I know the host doesn't want to be disturbed but I hope he is okay..
The Host wanders through the cabin, his cane in hand to be sure the Author hadn’t moved anything, but it’s all the same. Just as he left it. There’s a knock at the door, and the Host whirls around just as Dr. Iplier pokes his head inside the door. “Hello?”
The Host’s shoulders relax with a sigh. “Oh, hello, Doctor.”
Doc smiles and slips inside. “Oliver told me I might find you here.”
“But I thought I told him…” Host grips his cane before shaking his head. “Oh, never mind.”
Dr. Iplier laughs and steps into the kitchen. “You know, you promised me once that I was going to get a meal in this cabin, and I don’t believe that I’ve had one yet. Every time I come in here there’s some new crisis to steal away our appetites. So we better work quickly, don’t you think?”
The Host is stunned into silence for a moment before he smiles and sets his cane to the side. “If you insist.” He rolls up his sleeves, and the two of them go to work preparing a delicious meal.
When they’ve eaten and rinsed the dishes, Dr. Iplier boxes up the leftovers. “I’ll take these down to the kitchen so the others can have what they want, and I’ll leave you alone.”
The Host catches Doc’s elbow as he turns to go. “Wait.” Dr. Iplier turns back, and Host hugs him tight. “Thank you, for all that you’ve done for me. I know I’m difficult and hard-headed, but I don’t know what I’d do without you.”
Doc, startled for a moment, hugs the Host back with an unsure smile. “Well, what brings this on?”
Host pulls back with his face turned towards the ground. “I… with everything that’s happened… and the Author…”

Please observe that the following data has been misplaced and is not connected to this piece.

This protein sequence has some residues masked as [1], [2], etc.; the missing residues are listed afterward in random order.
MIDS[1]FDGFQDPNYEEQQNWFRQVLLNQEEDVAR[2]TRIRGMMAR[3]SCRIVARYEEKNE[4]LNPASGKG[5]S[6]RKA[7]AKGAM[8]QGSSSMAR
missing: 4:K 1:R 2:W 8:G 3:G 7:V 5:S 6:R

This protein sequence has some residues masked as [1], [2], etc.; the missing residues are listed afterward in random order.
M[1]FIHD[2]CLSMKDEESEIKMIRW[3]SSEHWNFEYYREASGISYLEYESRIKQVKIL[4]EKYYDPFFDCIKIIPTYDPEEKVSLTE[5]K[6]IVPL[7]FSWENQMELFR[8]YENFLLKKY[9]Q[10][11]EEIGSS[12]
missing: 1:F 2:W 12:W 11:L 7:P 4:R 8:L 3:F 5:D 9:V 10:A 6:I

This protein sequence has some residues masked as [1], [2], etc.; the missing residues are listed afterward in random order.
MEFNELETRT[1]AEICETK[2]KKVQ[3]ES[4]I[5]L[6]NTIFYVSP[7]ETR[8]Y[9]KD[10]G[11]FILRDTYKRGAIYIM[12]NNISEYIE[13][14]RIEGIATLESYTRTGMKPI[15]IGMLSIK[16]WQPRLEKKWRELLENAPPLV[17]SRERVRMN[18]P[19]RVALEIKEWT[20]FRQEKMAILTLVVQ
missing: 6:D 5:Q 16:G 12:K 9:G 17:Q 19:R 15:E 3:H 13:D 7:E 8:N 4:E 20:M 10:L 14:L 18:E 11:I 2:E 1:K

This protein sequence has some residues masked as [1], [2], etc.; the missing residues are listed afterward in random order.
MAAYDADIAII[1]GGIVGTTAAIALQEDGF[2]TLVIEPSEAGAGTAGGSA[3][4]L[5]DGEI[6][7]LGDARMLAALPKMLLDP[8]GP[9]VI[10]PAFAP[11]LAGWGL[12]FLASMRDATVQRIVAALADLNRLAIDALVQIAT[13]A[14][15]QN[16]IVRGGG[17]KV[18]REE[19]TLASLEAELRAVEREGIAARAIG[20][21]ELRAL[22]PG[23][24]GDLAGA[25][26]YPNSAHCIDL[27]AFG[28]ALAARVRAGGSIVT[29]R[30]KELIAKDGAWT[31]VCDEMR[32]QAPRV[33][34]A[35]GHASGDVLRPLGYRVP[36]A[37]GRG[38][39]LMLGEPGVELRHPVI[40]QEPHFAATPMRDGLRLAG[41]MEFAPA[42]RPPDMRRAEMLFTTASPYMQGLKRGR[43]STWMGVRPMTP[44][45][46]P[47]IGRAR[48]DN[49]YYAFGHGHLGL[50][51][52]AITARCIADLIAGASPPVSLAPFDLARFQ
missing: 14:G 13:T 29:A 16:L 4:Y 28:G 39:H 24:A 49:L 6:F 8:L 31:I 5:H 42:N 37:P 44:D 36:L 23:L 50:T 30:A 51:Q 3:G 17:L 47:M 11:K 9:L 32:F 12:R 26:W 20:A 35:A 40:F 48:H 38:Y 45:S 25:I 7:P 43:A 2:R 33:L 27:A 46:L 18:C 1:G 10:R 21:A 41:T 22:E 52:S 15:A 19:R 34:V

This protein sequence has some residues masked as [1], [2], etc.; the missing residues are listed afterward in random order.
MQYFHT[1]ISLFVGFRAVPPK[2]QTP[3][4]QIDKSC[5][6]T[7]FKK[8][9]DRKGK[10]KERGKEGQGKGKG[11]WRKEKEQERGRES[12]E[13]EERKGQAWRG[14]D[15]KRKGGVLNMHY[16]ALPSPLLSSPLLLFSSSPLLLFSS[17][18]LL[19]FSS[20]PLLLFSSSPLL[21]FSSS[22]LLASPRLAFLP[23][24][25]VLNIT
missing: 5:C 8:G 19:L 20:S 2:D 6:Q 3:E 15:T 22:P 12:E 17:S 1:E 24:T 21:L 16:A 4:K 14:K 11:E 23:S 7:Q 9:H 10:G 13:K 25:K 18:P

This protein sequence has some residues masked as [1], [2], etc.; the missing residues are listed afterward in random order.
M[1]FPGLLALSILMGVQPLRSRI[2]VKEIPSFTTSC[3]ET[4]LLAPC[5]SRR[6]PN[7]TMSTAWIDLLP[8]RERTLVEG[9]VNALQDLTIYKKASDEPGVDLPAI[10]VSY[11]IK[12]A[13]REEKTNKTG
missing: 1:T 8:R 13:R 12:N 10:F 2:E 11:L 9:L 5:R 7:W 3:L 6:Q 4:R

Dr. Iplier’s face softens, and he places a hand on Host’s shoulder with a squeeze. “You don’t have to say it. I understand.” He hugs the Host once more, quick and tight. “You’re my best friend, Host. I’d do anything to keep you safe.”
Host smiles, a hint of blush in his cheeks. “Likewise, Doc.”
The Doctor smiles and shakes his head. “Call me Edward.” Host nods, and Dr. Iplier turns to go. “See you tomorrow, Host.”
“Isaac,” Host says softly.
Doc pauses a moment in the door. “I’ll see you tomorrow, Isaac.”
Dark: *watches Jacks egos nervously* ah - so the theme with your egos is you’re the most well adjusted one
Anti: *catches jackieboyman after he tried to jump off a building to fly, takes the scalpel from schnep saying “don’t take from my collection” and puts a bottle of lexapro in chases hand* yeah man how fucking sad is that
How is Dark feeling? I imagine he wouldn't be happy that he was messed with, but I'd like to think he'd be happy that Ollie isn't dead? I mean he DEFINITELY wasn't happy when he thought Ollie really WAS dead
Dark storms down to the library to give Host an earful about messing with his head, but Oliver and Anti are sitting in front of the door making cranes. Ollie looks up at a fuming Dark and smiles. “Sorry, Host doesn’t want to be disturbed right now.”
Dark nods slowly, eyes wide as he looks at Oliver. The yellow bot gets up from the floor. “I know that you don’t like them very much, but can I have a hug? I mean, you did think I was dead before now…”
He waits for Dark to nod and then gives him a gentle hug. Dark pats Ollie’s back twice and then steps back. “I’m… glad to know that you’re alright.” Dark eyes Anti who is still folding cranes and trying to hide his grin. “What are you laughing at?”
Anti looks up, as innocent as can be and shrugs, “Oh, nothing, Darkipoo. Nothing at all.”
Hey guys remember that scene in Big Hero 6 where Baymax diagnoses Hiro with grief/depression, downloads the database on how to care for him, and proceeds to conclude that the best course of action is to give him a very awkward hug? Imagine that with Google IRL and Dark.
If only because a love poem is more often than not an applied art (i.e., it’s written to get the girl), it takes an author to an emotional and, quite likely, a linguistic extreme. As a result he emerges from such a poem knowing himself–his psychological and stylistic parameters–better than before, which explains the popularity of the genre among its practitioners.
Joseph Brodsky, from section VIII of “Altra Ego,” On Grief and Reason (Farrar, Straus, and Giroux, 1995)